When I was younger, probably about 19, I went to an antique store and the guy who worked there bent down to show me a cupboard, rubbing against my crotch. Another time, about fifteen years ago, I was in rural Arkansas and stopped at a crap antique store along the highway, and the guy was asking me all kinds of questions, and I thought, uh oh, and then another guy, who was clearly his partner, entered, and said they had more stuff out back, up the hill, in another house. I thought, this could be weird, but I went, because I've always been curious about weird and how far things will go before they're so weird they stop being ambiguous in any way. Also I thought, there might be something really good out there. When we got to the house it barely had existing walls and certainly had nothing in the way of antiques, unless you consider broken down crates antiques, and it was no longer ambiguous, and I thought, now we're in this strange, secret situation together, and I could probably write about this later. "Do you swing?" the guy abruptly asked me, as we were standing there. Only in Arkansas, I thought. I was a very curious person back then and often unwanted and wanted were sort of inter-related to me: It was all part of experience and getting beyond my hang-ups and figuring out what my limits truly were, and about seeing people when the world wasn't looking at them, so I sometimes ended up in situations like this. I also gradually realized that I pretty much never wanted sex, not really, so it was all eventually kind of unwanted in a way and I was just trying not to be as boring as I felt when I was growing up, using these experiences as stepping stones out of my upbringing. I wasn't interested in leaving a bread crumb trail to find my way back. Years ago, living in Memphis, a guy who often came in with his "girlfriend" where I worked showed up at my place down the street, and got pretty aggressive. I did get enough of that in my twenties, because I looked like fantasies some older men had of young, stupid, and innocent. In the back of my mind I always observed this from a cool distance, fascinated by their projections, because I was pretty much born 80 years old and far from innocent. More like deeply misanthropic. So these unwanted things were often followed through to their conclusions because I thought they told me a lot about how people wanted to view me.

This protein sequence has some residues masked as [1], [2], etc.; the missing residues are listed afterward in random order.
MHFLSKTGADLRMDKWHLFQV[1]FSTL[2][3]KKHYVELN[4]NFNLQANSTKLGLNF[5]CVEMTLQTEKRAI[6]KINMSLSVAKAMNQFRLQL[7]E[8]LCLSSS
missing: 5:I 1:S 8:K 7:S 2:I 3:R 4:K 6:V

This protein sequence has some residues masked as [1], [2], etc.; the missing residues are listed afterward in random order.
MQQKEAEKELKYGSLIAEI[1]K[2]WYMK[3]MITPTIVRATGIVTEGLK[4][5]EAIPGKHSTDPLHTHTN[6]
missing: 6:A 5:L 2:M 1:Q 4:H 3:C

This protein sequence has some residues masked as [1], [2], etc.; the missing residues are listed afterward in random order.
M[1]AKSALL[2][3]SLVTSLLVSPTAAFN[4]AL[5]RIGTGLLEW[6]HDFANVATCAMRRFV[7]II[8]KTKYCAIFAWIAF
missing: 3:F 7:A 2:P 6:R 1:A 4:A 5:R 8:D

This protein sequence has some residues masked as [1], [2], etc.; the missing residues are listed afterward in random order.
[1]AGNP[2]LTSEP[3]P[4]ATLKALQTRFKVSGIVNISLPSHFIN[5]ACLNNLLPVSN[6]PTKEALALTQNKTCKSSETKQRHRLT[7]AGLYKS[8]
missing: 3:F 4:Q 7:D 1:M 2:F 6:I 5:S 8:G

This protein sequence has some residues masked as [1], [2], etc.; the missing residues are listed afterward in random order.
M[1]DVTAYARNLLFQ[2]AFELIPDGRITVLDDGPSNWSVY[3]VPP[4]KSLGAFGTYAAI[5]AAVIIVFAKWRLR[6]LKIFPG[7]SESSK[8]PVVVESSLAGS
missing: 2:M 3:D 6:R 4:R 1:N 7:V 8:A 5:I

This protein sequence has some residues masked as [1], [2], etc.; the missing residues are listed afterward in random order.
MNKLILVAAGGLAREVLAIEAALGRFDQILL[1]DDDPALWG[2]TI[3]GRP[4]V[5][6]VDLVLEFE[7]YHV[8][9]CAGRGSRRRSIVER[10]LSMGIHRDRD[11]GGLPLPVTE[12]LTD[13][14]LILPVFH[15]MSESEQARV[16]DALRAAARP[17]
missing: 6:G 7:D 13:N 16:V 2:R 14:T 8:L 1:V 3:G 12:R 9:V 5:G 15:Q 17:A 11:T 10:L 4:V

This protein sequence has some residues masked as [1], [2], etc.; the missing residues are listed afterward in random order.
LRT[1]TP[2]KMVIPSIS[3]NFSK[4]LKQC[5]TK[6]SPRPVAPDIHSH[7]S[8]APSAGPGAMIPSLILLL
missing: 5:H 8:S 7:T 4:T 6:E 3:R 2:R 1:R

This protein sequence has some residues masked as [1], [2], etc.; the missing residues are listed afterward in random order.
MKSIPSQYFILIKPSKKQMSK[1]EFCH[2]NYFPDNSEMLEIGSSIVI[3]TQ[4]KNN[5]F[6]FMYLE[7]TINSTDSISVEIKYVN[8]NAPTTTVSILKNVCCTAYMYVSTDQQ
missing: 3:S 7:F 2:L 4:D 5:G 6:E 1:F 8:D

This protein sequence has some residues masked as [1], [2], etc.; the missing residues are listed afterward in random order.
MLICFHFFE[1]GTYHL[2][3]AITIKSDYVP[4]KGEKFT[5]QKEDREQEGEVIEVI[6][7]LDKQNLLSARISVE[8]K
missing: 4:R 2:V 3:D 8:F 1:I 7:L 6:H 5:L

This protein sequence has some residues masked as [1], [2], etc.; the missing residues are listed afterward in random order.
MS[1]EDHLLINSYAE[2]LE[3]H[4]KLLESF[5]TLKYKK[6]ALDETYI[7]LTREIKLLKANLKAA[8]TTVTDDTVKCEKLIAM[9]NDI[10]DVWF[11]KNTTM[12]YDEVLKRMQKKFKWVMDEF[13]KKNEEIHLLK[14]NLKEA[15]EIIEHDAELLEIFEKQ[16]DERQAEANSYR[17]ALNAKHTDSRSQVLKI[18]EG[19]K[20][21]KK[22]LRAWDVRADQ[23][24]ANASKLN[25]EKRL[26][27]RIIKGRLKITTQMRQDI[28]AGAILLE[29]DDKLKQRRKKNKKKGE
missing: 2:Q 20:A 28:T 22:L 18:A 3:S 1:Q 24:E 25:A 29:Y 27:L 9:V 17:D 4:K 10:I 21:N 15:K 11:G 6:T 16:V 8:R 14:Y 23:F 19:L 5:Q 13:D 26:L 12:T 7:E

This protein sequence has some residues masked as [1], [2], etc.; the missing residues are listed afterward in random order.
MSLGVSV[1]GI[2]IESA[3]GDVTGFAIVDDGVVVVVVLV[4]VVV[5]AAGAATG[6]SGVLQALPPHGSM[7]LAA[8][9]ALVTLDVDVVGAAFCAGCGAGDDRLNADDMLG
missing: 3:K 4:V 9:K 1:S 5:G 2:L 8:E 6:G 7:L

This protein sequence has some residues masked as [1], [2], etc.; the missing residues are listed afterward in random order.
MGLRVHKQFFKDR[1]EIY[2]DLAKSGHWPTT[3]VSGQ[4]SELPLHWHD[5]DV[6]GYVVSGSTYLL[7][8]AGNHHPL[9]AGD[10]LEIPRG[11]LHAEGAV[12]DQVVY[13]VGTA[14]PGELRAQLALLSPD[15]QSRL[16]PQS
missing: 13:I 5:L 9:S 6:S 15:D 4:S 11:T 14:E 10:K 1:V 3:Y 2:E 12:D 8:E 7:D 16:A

What is your advice for a woman who finds herself the recipient of unwanted sexual attention or advances?

Oh who knows. I love to give advice but I have no clue. Sex and attraction are way too complicated for any platitudes I might come up with to make it seem like I have a handle on them. Sometimes I wonder what a woman would have done in that rural Arkansas antique store, or what I would have done had I been one.

Ed. note: Brian's unspoken advice seems to be to avoid antique stores.

21 comments:

  1. I love this series of posts. The detachment--or at least observational stance--Brian describes in his story about the rural Arkansas antique store almost makes this piece read like a travel narrative.

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  2. Lorraine, this is my favorite part of Brian's answer:

    "I thought, this could be weird, but I went, because I've always been curious about weird and how far things will go before they're so weird they stop being ambiguous in any way. Also I thought, there might be something really good out there. When we got to the house it barely had existing walls and certainly had nothing in the way of antiques, unless you consider broken down crates antiques, and it was no longer ambiguous, and I thought, now we're in this strange, secret situation together, and I could probably write about this later."